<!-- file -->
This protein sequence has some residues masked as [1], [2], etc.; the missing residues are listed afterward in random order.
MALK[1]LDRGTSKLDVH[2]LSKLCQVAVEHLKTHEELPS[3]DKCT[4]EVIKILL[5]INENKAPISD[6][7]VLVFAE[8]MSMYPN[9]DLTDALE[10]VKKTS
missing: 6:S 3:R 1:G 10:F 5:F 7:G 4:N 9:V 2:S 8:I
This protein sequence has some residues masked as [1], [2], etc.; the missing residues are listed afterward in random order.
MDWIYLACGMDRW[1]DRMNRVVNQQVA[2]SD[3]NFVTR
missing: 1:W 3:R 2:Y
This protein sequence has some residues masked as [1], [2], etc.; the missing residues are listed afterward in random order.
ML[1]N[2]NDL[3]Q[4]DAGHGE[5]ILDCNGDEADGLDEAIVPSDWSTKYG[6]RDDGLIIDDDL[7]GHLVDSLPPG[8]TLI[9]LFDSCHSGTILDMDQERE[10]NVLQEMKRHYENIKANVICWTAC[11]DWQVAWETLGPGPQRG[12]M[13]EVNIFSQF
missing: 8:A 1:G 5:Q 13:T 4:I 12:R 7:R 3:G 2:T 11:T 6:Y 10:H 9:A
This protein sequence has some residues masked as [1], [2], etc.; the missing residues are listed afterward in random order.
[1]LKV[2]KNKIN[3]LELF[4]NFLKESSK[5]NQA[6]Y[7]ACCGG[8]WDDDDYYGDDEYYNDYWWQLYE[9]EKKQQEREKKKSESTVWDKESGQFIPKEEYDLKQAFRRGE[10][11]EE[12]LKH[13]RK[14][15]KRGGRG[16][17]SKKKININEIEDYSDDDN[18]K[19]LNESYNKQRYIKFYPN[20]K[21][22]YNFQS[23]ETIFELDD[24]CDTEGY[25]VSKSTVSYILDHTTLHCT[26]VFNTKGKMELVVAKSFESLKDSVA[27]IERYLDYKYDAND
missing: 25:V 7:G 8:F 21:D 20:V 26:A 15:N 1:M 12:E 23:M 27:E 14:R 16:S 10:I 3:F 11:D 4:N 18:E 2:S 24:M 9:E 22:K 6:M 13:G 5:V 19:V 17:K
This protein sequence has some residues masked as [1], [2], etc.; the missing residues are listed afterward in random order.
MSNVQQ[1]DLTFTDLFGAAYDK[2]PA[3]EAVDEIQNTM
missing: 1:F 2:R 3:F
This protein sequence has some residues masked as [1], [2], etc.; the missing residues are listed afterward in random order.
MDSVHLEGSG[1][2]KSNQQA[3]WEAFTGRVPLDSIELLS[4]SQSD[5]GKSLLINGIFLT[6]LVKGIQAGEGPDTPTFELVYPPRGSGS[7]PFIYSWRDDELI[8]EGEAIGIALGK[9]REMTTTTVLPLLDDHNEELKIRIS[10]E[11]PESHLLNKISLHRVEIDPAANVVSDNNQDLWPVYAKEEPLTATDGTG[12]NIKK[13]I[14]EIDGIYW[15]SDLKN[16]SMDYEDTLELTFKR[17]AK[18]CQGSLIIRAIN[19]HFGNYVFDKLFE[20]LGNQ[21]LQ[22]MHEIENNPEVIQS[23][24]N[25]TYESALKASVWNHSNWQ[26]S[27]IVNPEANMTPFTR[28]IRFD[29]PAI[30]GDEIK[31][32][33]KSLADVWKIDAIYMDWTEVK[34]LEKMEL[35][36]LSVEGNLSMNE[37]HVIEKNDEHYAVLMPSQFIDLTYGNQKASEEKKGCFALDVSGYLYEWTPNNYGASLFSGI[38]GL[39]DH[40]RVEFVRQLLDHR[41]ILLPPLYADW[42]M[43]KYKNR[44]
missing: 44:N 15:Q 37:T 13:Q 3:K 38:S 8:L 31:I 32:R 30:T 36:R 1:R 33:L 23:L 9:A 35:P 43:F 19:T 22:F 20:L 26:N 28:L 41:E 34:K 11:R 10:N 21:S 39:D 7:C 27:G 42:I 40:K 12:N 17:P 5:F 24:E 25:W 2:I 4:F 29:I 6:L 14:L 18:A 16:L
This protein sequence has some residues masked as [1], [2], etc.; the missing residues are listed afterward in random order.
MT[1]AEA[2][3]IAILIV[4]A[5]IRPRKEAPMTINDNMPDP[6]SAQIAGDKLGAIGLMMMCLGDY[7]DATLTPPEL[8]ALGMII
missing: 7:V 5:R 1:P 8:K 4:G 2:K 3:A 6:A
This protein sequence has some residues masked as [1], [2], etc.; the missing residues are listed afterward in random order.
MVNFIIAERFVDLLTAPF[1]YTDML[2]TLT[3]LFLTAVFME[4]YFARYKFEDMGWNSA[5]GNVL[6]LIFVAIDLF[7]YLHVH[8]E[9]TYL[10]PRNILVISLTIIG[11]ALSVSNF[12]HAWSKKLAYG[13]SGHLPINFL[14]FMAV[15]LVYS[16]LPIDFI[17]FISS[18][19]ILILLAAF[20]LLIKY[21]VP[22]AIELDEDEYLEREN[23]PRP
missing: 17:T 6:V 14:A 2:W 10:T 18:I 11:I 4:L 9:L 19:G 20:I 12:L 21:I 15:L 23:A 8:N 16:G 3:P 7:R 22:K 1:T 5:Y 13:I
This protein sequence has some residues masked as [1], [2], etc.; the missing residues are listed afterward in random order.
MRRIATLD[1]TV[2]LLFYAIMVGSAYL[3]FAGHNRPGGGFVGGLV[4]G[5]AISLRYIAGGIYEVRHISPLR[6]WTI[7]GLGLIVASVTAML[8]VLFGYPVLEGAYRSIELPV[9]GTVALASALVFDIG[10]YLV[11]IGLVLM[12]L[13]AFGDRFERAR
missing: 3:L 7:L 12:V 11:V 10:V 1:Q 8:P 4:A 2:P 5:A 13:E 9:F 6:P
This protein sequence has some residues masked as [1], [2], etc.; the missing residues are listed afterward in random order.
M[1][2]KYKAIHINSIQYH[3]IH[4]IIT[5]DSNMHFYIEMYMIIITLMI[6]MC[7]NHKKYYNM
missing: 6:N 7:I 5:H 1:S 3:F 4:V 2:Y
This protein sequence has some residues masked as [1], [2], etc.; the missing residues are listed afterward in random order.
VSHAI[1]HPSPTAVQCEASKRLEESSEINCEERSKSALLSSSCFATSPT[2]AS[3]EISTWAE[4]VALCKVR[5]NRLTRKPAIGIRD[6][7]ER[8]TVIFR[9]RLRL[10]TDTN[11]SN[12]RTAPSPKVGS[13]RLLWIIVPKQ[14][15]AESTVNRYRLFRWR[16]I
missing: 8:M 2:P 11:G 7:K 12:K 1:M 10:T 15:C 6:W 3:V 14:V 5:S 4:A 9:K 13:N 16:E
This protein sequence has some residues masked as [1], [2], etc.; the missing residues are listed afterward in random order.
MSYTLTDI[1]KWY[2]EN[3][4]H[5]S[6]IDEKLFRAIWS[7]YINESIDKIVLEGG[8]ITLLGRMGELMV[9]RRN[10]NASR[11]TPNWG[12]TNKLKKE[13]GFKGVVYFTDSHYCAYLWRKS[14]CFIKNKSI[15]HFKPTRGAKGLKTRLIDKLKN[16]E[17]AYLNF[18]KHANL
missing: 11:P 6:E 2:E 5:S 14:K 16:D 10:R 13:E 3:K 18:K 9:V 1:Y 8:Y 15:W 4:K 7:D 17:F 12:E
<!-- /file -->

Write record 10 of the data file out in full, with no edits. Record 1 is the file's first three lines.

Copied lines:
This protein sequence has some residues masked as [1], [2], etc.; the missing residues are listed afterward in random order.
M[1][2]KYKAIHINSIQYH[3]IH[4]IIT[5]DSNMHFYIEMYMIIITLMI[6]MC[7]NHKKYYNM
missing: 6:N 7:I 5:H 1:S 3:F 4:V 2:Y